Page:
# Images

A continuous monochrome image is a function

*Image*:

*VerticalSpace*×

*HorizontalSpace*→

*Intensity*,

where *VerticalSpace × HorizontalSpace*
= [*a*, *b*] × [*c*, *d*]
together represent a region of a plane (the plane in which the image is
embedded) and *Intensity* = [*black*, *white*] represents
an intensity range from black to white.

For digital images, *VerticalSpace*, *HorizontalSpace*, and
*Intensity* must all be discrete, and are usually subsets of *Naturals*_{0},
the natural numbers plus zero. A *pixel* is

*Image*(

*row*,

*col*) ∈

*Intensity*,

*row*∈

*DiscreteVerticalSpace*and

*col*∈

*DiscreteHorizontalSpace*.

For example, with *DiscreteVerticalSpace* = {1, 2, ..., 300}, *DiscreteHorizontalSpace*
= {1, 2, ..., 200}, and *Intensity* = {0, 1, ..., 255}, we get an
image is 300 pixels tall by 200 pixels wide, and can have as many as 256
distinct intensities ranging from black to white, as shown below:

300 by 200 pixel image. |
Closeup, showing individual pixels. |

This particular image is given by a function

*Helen*: {1, 2, ..., 300}× {1, 2, ..., 200}→ {0, 1, ..., 255}

For any point (*x*, *y*) ∈
{1, 2, ..., 300}× {1, 2, ..., 200}, *Helen*(*x*,
*y*) gives the gray-scale value of the pixel at point (*x*, *y*).
The image on the right shows a closeup so that individual pixels can be
discerned. The choice *Intensity* = {0, 1, ..., 255} is convenient
because there are 256 elements in this set, and 256 = 2^{8}. This
means that any element of the set (an intensity) can be represented by
an 8 bit binary number.

A *color* image is a function

*Image*:

*DiscreteVerticalSpace*×

*DiscreteHorizontalSpace*→

*Intensity*

^{3},

where now three intensities are given for each pixel. These often represent red, green, and blue (RGB) intensities, respectively, although other formats are also used. Here is an example:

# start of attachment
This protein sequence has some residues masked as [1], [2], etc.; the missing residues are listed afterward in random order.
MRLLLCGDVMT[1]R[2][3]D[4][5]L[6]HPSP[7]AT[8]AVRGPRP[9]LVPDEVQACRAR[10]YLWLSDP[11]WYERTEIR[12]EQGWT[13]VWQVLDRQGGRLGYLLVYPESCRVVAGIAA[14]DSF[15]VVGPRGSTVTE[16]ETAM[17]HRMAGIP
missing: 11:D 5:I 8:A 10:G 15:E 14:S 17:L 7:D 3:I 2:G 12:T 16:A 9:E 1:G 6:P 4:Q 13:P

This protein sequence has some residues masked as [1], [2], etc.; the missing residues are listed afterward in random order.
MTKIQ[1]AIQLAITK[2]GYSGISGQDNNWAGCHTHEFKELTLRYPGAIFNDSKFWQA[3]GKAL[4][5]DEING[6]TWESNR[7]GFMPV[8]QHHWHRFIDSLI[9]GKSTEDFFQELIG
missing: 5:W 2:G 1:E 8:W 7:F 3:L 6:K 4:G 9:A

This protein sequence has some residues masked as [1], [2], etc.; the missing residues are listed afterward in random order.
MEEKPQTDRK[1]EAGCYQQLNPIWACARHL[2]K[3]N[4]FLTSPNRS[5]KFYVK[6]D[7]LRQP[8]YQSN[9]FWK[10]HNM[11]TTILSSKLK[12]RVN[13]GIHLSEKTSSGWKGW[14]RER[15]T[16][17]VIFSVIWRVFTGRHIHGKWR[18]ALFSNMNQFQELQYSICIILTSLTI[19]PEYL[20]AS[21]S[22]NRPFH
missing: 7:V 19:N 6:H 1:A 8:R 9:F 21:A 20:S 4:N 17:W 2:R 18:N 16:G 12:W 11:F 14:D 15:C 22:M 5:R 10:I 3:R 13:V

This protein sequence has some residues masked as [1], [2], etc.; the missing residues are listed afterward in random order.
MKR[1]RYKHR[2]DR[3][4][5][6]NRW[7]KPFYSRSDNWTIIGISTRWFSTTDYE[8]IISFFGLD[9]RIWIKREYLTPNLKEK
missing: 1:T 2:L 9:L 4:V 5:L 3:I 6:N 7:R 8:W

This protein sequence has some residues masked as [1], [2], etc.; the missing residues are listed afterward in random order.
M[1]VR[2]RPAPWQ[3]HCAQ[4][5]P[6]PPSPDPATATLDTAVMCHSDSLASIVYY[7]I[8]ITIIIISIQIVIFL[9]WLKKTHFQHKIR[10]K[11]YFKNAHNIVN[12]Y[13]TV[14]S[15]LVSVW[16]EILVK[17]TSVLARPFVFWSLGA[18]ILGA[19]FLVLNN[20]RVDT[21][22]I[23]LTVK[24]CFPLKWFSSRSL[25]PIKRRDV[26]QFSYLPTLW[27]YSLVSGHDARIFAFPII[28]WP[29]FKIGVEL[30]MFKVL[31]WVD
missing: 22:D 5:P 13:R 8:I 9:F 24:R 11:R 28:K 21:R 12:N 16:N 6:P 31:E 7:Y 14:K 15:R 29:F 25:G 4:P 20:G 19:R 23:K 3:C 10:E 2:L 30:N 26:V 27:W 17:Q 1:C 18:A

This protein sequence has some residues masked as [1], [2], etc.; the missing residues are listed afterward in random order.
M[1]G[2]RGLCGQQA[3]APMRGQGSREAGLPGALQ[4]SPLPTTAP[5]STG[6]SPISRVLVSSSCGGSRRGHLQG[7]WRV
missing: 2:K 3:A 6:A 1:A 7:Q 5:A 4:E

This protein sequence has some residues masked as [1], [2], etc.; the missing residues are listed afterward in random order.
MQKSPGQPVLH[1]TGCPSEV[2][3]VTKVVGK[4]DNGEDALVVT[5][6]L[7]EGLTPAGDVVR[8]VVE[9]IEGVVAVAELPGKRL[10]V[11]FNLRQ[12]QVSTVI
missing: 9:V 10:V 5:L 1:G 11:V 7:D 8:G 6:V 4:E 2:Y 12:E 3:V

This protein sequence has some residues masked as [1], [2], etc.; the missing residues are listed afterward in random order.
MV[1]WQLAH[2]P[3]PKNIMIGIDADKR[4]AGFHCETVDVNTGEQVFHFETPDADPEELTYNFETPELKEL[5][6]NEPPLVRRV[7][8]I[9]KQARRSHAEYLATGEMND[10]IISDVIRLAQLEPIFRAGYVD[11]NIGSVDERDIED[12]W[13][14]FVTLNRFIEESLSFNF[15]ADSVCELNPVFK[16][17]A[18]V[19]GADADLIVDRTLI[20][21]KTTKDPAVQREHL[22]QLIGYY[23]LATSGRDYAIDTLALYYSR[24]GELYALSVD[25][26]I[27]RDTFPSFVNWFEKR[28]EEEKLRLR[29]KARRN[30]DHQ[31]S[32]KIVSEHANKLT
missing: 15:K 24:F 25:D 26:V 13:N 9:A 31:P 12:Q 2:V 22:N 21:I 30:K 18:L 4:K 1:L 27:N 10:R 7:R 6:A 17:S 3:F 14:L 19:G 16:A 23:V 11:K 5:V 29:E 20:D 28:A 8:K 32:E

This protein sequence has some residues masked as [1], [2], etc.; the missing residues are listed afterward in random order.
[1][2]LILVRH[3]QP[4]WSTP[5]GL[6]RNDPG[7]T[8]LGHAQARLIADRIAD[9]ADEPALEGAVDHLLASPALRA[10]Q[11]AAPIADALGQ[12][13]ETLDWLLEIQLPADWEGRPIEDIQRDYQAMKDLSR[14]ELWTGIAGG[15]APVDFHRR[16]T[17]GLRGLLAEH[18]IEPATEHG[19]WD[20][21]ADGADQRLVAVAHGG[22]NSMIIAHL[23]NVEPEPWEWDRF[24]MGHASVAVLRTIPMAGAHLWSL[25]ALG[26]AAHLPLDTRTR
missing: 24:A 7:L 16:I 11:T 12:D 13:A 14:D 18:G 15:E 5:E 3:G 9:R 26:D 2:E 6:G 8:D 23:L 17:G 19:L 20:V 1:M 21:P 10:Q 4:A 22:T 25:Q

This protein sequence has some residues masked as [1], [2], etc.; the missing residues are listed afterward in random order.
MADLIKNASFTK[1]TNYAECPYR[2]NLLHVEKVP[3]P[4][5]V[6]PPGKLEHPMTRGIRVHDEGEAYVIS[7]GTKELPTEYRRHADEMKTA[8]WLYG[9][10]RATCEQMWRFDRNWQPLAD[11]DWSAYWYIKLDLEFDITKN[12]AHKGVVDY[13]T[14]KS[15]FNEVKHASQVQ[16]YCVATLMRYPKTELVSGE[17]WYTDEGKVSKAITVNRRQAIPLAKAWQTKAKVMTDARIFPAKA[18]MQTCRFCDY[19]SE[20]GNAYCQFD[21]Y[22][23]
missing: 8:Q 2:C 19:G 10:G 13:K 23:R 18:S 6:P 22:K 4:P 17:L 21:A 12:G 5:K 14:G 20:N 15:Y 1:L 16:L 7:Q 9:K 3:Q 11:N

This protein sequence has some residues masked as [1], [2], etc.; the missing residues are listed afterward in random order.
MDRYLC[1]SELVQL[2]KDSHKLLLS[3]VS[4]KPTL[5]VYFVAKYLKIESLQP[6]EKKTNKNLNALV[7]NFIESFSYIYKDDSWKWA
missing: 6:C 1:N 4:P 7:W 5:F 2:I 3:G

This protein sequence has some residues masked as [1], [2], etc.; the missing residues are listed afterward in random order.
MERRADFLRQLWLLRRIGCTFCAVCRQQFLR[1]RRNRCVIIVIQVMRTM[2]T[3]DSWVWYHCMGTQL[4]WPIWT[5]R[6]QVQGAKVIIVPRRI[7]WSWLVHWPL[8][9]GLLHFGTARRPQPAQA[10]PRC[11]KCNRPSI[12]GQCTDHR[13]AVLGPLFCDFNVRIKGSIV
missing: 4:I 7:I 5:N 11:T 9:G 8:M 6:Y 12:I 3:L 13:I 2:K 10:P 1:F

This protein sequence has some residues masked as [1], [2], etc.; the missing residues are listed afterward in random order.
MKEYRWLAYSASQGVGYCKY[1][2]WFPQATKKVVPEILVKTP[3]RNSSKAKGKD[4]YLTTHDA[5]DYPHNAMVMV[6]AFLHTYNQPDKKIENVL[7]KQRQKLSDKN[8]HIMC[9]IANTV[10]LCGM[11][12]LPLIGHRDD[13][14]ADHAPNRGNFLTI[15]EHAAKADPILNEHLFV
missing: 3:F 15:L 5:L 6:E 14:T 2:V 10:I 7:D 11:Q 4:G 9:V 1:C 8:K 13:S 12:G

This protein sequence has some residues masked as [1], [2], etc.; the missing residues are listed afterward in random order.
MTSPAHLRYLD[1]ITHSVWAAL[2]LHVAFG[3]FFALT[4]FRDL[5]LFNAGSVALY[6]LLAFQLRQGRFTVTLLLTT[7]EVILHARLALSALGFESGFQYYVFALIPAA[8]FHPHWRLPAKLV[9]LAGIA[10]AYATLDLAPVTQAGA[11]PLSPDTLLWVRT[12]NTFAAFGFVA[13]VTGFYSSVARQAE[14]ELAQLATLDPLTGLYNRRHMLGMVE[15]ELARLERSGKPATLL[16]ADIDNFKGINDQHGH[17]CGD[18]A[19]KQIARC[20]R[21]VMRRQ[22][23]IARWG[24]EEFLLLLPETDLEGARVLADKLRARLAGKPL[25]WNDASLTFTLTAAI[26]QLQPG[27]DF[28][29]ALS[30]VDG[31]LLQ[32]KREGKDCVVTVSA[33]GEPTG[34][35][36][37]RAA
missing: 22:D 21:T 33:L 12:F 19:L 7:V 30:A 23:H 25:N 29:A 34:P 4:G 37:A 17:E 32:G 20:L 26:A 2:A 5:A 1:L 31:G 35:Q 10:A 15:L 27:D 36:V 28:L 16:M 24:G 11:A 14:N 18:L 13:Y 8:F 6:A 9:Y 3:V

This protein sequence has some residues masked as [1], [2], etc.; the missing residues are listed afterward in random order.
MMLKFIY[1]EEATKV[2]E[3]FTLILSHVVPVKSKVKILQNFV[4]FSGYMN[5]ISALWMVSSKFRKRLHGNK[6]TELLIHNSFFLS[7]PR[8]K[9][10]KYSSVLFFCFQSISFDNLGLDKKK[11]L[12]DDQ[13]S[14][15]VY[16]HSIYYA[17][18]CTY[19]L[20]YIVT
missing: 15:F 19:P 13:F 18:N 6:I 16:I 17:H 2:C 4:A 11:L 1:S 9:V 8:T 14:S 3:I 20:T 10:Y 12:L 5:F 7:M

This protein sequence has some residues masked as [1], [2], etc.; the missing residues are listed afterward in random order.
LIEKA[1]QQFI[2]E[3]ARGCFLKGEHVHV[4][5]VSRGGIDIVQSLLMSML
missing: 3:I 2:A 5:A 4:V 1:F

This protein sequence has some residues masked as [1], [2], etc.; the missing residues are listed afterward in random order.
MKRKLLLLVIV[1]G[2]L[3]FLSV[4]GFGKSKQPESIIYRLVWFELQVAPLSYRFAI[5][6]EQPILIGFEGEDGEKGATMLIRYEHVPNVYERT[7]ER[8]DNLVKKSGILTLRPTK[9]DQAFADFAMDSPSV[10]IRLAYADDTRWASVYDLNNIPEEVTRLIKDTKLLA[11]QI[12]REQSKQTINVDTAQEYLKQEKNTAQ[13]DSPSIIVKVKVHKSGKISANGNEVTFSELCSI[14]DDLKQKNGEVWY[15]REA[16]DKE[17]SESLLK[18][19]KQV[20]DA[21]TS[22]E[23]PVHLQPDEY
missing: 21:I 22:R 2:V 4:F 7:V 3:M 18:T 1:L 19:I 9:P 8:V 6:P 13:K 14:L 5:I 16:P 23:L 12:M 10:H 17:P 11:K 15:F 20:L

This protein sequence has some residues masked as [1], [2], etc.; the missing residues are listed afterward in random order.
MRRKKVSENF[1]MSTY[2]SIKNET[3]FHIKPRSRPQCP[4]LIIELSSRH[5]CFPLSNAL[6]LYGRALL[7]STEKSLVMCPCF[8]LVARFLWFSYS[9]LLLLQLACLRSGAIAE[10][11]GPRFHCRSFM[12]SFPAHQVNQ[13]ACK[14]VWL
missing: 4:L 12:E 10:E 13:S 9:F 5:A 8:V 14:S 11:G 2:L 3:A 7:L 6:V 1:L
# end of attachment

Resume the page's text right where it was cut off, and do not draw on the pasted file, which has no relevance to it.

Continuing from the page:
300 by 200 pixel image |
closeup, showing individual pixels |

The three colors are combined at the display. If each of the RGB colors
are given by elements from the set *Intensity* = {0, 1, ..., 255},
then there are a total of 256 × 256 ×
256 = 16,777,216 possible colors. Computer displays can often simultaneously
display all of these colors, but it is also common to use a *colormap*.
The widely used
CompuServe GIF file
format for Internet images uses a colormap.

When a colormap is used, only
a subset of the 16 million colors can displayed at any one time in any
given image.
Typically,
the subset has 256 colors in it. The colormap is therefore a table with
256 entries, where each entry consists of three intensities.
A color in the table is therefore a member of the
set *Intensity* ^{3}. Each pixel of a color image can then
be represented by a single number in the set {1, ..., 256}, the index into
the colormap table. Here is a representation of the system that will display
the colors:

Using such system, an image can be represented by a function

*Image*:

*DiscreteVerticalSpace*×

*DiscreteHorizontalSpace*→

*ColormapIndexes*,

where *ColormapIndexes* is the set of indexes into the colormap,
typically {1, 2, ..., 256}. The system that displays the image implements
the function

*Display*:

*ColormapIndexes*→

*Intensity*

^{3}